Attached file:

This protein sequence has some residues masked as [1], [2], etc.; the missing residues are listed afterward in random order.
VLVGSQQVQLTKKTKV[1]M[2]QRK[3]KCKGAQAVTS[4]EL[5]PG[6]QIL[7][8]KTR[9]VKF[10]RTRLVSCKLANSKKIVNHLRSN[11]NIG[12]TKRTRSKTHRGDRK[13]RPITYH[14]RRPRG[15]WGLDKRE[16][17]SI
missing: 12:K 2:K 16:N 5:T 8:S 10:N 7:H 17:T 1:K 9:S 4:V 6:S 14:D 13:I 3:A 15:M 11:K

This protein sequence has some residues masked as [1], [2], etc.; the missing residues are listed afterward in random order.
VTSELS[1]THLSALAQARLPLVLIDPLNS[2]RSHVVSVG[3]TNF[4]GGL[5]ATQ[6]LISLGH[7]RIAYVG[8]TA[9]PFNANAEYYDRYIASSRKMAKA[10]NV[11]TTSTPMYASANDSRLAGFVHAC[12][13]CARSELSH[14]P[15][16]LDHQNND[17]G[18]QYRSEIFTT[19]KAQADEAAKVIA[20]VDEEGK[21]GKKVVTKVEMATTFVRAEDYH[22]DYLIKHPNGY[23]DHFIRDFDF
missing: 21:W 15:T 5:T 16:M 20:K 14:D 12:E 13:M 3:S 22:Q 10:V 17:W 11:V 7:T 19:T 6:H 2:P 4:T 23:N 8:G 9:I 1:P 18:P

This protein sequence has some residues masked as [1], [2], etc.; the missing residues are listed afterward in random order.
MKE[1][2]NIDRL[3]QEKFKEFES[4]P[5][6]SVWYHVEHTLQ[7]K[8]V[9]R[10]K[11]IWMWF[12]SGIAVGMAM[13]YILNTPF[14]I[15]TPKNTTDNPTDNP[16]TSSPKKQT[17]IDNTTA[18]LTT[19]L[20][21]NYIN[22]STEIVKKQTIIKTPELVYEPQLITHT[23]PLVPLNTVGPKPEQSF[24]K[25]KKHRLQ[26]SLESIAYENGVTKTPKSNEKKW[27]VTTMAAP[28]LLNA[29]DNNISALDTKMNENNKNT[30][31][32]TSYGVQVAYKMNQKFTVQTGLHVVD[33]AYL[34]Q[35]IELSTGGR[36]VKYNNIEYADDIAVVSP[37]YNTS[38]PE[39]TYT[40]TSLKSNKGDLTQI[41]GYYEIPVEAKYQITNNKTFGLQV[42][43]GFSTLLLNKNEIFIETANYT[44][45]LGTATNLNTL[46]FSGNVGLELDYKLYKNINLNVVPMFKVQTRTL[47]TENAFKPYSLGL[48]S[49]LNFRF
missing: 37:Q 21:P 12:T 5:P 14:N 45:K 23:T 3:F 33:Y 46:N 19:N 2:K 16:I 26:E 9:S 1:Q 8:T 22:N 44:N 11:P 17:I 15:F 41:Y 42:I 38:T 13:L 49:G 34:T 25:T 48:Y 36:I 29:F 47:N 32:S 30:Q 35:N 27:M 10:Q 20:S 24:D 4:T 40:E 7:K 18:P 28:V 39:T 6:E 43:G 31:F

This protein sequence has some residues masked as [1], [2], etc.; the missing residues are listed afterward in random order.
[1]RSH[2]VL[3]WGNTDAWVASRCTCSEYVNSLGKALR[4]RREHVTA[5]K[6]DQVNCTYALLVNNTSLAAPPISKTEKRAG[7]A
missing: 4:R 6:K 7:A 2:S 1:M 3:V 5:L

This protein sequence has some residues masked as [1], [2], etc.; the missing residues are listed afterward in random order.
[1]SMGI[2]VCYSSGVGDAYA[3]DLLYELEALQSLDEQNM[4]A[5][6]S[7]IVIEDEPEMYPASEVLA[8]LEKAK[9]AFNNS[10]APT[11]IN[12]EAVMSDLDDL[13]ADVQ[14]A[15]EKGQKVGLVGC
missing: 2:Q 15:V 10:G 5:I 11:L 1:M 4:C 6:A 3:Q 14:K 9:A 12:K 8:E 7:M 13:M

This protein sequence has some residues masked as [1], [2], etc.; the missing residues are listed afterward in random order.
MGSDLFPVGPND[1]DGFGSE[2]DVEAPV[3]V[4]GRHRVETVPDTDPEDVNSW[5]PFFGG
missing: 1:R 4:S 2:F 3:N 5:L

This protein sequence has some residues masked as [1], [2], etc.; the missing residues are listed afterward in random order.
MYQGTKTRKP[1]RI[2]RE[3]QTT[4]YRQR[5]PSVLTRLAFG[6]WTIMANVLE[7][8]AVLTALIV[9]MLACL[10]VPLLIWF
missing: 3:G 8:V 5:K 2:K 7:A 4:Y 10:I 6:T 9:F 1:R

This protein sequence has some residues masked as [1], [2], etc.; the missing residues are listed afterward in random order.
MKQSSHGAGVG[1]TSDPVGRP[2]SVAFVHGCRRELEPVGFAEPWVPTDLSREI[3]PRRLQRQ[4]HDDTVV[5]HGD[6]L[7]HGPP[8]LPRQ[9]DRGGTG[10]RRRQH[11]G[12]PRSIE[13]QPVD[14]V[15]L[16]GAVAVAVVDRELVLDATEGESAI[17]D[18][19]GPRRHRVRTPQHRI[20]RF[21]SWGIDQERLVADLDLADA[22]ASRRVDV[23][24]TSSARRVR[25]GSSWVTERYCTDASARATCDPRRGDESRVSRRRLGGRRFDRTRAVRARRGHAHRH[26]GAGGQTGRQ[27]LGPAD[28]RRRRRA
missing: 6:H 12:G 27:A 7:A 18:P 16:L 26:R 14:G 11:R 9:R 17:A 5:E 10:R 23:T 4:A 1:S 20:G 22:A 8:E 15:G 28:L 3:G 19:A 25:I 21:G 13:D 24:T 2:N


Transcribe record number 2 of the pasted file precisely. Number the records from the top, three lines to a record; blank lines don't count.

This protein sequence has some residues masked as [1], [2], etc.; the missing residues are listed afterward in random order.
VTSELS[1]THLSALAQARLPLVLIDPLNS[2]RSHVVSVG[3]TNF[4]GGL[5]ATQ[6]LISLGH[7]RIAYVG[8]TA[9]PFNANAEYYDRYIASSRKMAKA[10]NV[11]TTSTPMYASANDSRLAGFVHAC[12][13]CARSELSH[14]P[15][16]LDHQNND[17]G[18]QYRSEIFTT[19]KAQADEAAKVIA[20]VDEEGK[21]GKKVVTKVEMATTFVRAEDYH[22]DYLIKHPNGY[23]DHFIRDFDF
missing: 21:W 15:T 5:T 16:M 20:K 14:D 12:E 13:M 3:S 22:Q 10:V 17:W 11:V 7:T 19:T 6:H 2:P 4:T 23:N 8:G 9:I 1:P 18:P